Top companies expect economy will get worse

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Top companies expect economy will get worse

More than 80 percent of the nation’s top 30 conglomerates expect that the economy will not recover from its current slump before the end of 2016.

The Federation of Korean Industries (FKI) said Wednesday it conducted a survey of the country’s largest business groups - including Samsung, SK, Hyundai Motor Group and LG - to study their investment and management plans for this year.

Of the 29 companies that responded, 24 said they suspect that the economy is in a long-term slump, while five said the recession will be temporary.

Seventeen companies said they are considering restructuring to make it through the recession and that their investments this year will either shrink or stay at a similar level to last year.

In the poll, 24 companies said it will take a year or two for the economy to recover. Half responded that the economy will start to pick up again in 2016, and half said the economy will not improve until 2017. Only four companies expect the economy to turn around this year.

The FKI poll also showed that five companies think the country’s current business environment and market conditions are similar to those just before the 2008 global financial crisis and 16 companies said the situation is worse.

They cited tough global competition as their biggest challenge. Lesser challenges included the declining domestic market, worsening profitability, lack of capital, rising production costs and export difficulties.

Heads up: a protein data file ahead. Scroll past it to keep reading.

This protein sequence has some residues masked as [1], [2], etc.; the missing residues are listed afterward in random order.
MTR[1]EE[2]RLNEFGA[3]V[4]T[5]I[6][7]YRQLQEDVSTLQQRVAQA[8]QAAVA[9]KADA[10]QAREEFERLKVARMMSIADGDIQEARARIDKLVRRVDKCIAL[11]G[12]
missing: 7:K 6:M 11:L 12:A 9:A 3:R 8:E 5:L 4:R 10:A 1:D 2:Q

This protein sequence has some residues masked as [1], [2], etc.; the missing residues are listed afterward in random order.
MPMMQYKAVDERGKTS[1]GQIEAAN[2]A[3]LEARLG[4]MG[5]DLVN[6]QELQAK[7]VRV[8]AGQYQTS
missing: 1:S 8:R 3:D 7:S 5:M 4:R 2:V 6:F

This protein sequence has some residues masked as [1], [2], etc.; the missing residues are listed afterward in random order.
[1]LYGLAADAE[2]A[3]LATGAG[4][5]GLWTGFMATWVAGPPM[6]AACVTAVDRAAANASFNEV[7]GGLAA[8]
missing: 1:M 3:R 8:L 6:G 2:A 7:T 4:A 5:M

To overcome the difficult conditions, most of the conglomerates said they will be cautious with their budgets this year. While 17 of the 29 companies said they will restructure to reduce costs and focus on their high-profit businesses, only eight companies said they will increase investments, for instance, in R&D facilities. Only two groups said they would try to expand their market share.

Of the respondents, 58 percent said they will not increase investment until the economy recovers. The falling price of oil and cost of raw materials (20 percent), security of funds (13 percent) and weakening yen (6.9 percent) were other factors that could change investment plans this year.

“The country needs to take this poll seriously because most top conglomerates leading the country’s economy currently feel that they are in a similar economic slump to the 2008 global financial crisis,” said Song Won-keun, a spokesman for the FKI.

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